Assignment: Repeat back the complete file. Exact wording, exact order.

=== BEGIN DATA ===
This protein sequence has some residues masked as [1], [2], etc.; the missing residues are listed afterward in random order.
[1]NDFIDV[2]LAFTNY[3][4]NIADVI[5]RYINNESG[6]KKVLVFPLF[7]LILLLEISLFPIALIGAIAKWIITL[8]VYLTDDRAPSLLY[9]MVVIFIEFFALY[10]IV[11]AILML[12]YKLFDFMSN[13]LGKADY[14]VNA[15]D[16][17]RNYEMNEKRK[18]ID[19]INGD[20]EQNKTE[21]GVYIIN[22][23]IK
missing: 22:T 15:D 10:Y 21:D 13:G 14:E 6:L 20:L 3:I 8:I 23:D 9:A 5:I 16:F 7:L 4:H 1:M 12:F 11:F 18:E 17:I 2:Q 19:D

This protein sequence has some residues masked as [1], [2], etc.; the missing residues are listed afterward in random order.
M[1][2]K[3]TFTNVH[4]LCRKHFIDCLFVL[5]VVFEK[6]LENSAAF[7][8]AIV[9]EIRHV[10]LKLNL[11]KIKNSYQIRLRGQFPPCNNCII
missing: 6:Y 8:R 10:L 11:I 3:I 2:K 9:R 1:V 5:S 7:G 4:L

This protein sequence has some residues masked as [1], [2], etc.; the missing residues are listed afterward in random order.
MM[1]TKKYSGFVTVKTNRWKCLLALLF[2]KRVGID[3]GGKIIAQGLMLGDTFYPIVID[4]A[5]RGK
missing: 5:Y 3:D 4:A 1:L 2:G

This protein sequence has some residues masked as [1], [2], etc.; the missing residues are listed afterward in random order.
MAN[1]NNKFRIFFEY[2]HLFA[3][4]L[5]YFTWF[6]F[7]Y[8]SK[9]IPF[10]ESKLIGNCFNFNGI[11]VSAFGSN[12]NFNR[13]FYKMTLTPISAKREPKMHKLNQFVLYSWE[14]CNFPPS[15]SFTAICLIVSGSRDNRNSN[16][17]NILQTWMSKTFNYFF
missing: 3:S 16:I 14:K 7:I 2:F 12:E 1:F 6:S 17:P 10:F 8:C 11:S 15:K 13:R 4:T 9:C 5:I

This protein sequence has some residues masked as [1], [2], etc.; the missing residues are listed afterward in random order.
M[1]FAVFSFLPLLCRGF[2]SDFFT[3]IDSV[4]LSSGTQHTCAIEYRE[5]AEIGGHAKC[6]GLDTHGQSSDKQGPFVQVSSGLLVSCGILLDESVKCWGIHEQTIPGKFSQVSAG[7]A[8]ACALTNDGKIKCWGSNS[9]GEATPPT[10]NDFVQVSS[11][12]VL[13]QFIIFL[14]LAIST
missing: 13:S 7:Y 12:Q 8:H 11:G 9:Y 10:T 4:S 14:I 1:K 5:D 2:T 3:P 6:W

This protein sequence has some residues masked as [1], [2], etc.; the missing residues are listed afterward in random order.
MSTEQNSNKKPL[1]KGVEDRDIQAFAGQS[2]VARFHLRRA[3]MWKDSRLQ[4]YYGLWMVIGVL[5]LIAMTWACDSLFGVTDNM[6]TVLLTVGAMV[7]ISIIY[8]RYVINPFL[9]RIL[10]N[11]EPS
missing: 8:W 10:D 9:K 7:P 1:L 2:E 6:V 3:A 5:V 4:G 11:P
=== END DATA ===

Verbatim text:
This protein sequence has some residues masked as [1], [2], etc.; the missing residues are listed afterward in random order.
[1]NDFIDV[2]LAFTNY[3][4]NIADVI[5]RYINNESG[6]KKVLVFPLF[7]LILLLEISLFPIALIGAIAKWIITL[8]VYLTDDRAPSLLY[9]MVVIFIEFFALY[10]IV[11]AILML[12]YKLFDFMSN[13]LGKADY[14]VNA[15]D[16][17]RNYEMNEKRK[18]ID[19]INGD[20]EQNKTE[21]GVYIIN[22][23]IK
missing: 22:T 15:D 10:Y 21:D 13:G 14:E 6:L 20:L 3:I 8:I 23:D 9:A 5:I 16:F 7:L 4:H 1:M 12:F 11:F 18:E 17:I 2:Q 19:D

This protein sequence has some residues masked as [1], [2], etc.; the missing residues are listed afterward in random order.
M[1][2]K[3]TFTNVH[4]LCRKHFIDCLFVL[5]VVFEK[6]LENSAAF[7][8]AIV[9]EIRHV[10]LKLNL[11]KIKNSYQIRLRGQFPPCNNCII
missing: 6:Y 8:R 10:L 11:I 3:I 2:K 9:R 1:V 5:S 7:G 4:L

This protein sequence has some residues masked as [1], [2], etc.; the missing residues are listed afterward in random order.
MM[1]TKKYSGFVTVKTNRWKCLLALLF[2]KRVGID[3]GGKIIAQGLMLGDTFYPIVID[4]A[5]RGK
missing: 5:Y 3:D 4:A 1:L 2:G

This protein sequence has some residues masked as [1], [2], etc.; the missing residues are listed afterward in random order.
MAN[1]NNKFRIFFEY[2]HLFA[3][4]L[5]YFTWF[6]F[7]Y[8]SK[9]IPF[10]ESKLIGNCFNFNGI[11]VSAFGSN[12]NFNR[13]FYKMTLTPISAKREPKMHKLNQFVLYSWE[14]CNFPPS[15]SFTAICLIVSGSRDNRNSN[16][17]NILQTWMSKTFNYFF
missing: 3:S 16:I 14:K 7:I 2:F 12:E 1:F 6:S 17:P 10:F 8:C 11:S 15:K 13:R 4:T 9:C 5:I

This protein sequence has some residues masked as [1], [2], etc.; the missing residues are listed afterward in random order.
M[1]FAVFSFLPLLCRGF[2]SDFFT[3]IDSV[4]LSSGTQHTCAIEYRE[5]AEIGGHAKC[6]GLDTHGQSSDKQGPFVQVSSGLLVSCGILLDESVKCWGIHEQTIPGKFSQVSAG[7]A[8]ACALTNDGKIKCWGSNS[9]GEATPPT[10]NDFVQVSS[11][12]VL[13]QFIIFL[14]LAIST
missing: 13:S 7:Y 12:Q 8:H 11:G 9:Y 10:T 4:S 14:I 1:K 5:D 2:T 3:P 6:W

This protein sequence has some residues masked as [1], [2], etc.; the missing residues are listed afterward in random order.
MSTEQNSNKKPL[1]KGVEDRDIQAFAGQS[2]VARFHLRRA[3]MWKDSRLQ[4]YYGLWMVIGVL[5]LIAMTWACDSLFGVTDNM[6]TVLLTVGAMV[7]ISIIY[8]RYVINPFL[9]RIL[10]N[11]EPS
missing: 8:W 10:D 9:K 7:P 1:L 2:E 6:V 3:A 5:V 4:G 11:P